even if the Court Interpreters Act, 28 U.S.C. § 1827,
was otherwise applicable to the judicial proceedings, a court
should be “‘reluctant to interpret
“interpreters” loosely to include translators of
written documents'” (quoting Extra Equipamentos
E Exportacao Ltda. v. Case Corp., 541 F.3d 719, 727 (7th
Cir. 2008))); see also Gibson v. Jackson, 578 F.2d
1045, 1052 (5th Cir. 1978) (Rubin, J., addendum to opinion)
(suggesting that, “if the need for expert witnesses is
shown, federal funds for their services” may be
authorized under Section 3006A(e)(1) in a habeas action under
28 U.S.C. § 2254); Dixon v. Admin. Appeal Dep't
Office of Info. & Privacy, No. 06 Civ. 6069(LAK),
2008 WL 216304, at *8 (S.D.N.Y. Jan. 22, 2008) (“A
person whose criminal conviction has been finalized might
still be eligible for the services authorized under [Section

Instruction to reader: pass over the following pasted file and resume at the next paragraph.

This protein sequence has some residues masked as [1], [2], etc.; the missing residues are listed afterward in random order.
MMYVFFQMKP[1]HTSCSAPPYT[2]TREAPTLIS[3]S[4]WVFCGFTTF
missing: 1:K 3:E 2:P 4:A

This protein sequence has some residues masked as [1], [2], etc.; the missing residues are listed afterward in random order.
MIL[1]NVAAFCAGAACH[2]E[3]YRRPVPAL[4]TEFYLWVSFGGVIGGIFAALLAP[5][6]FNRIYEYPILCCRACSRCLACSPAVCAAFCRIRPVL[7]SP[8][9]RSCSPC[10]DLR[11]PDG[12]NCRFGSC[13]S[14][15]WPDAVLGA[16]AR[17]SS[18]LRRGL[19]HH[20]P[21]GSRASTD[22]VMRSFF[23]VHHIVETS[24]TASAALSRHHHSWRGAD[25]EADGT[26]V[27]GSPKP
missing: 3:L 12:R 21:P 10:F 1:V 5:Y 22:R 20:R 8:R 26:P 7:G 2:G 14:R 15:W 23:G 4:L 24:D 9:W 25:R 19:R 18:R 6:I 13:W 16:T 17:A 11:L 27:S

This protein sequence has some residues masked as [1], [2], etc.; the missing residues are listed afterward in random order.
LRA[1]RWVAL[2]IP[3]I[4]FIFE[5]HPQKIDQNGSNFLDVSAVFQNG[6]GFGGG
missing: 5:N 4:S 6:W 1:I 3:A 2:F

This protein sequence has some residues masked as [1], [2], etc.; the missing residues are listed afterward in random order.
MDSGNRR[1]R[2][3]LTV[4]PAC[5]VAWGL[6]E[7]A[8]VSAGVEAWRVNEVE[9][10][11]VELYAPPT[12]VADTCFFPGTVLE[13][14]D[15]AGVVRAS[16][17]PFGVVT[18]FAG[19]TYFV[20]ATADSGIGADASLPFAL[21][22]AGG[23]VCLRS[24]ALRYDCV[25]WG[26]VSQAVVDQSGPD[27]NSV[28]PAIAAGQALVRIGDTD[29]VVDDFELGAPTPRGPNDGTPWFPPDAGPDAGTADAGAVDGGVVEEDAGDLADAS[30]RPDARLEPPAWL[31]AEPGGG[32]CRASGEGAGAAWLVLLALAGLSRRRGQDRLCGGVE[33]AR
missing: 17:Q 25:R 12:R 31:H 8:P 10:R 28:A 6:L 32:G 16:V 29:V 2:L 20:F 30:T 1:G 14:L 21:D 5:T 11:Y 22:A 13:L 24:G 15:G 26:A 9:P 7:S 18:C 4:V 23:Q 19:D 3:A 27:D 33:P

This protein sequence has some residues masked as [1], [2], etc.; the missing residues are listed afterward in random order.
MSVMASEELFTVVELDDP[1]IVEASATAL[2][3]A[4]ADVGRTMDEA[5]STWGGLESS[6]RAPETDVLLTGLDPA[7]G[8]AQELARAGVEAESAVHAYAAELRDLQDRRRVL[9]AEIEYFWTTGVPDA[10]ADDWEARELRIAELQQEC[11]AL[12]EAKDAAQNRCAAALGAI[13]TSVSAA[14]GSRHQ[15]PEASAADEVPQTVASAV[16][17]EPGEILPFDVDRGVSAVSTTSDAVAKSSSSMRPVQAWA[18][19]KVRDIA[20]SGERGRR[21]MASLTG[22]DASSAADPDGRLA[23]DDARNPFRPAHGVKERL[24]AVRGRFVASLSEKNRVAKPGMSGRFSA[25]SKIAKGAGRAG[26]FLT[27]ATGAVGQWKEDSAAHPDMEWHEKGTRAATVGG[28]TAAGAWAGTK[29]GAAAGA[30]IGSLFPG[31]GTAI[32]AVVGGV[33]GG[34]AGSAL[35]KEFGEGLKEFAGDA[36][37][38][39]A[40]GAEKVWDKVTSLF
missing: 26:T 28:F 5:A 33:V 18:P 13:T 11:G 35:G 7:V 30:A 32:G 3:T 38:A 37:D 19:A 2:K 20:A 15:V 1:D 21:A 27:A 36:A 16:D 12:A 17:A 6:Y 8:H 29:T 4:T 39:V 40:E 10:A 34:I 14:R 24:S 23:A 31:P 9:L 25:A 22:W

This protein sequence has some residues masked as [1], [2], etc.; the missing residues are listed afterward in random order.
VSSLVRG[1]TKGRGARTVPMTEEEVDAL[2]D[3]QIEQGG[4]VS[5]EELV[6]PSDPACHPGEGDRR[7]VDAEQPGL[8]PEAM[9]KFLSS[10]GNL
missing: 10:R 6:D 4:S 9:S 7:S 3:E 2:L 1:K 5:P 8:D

3006A(e)(1)], provided that they are in aid of a pending
habeas petition under sections 2241 or 2255.” (citing
18 U.S.C. § 3006A(a)(2))).
with Gonzales's 36-page brief in Spanish, the Court
begins by noting that
[n]either statutes nor administrative rules provide guidance
on whether pleadings must be written in English. While no
statute explicitly permits the filing of pleadings written in
languages besides English, there also is no federal statute
requiring pleadings to be written in English. And the
[Northern] District of Texas has not adopted a local rule
requiring pleadings to be in English or accompanied by an
English translation. When an issue is not covered by a rule,
the district courts are to regulate their practice in any
manner not inconsistent with the Federal Rules of Civil
Procedure or local rules. Fed.R.Civ.P. 83.
Gomez v. Myers, 627 F.Supp. 183, 184 (E.D. Tex.
the undersigned nor a member of his staff is fluent in
Spanish. And the Court is not prepared to serve
Gonzales's motion on the United States expecting that the
government will pay to translate the brief. Cf. Wattanasiri,
1998 WL 105769, at *2 (“The [United States] Supreme
Court has stated that the expenditure of public funds is
proper only when authorized by Congress. There is no specific
statute that allows a district court to order the ...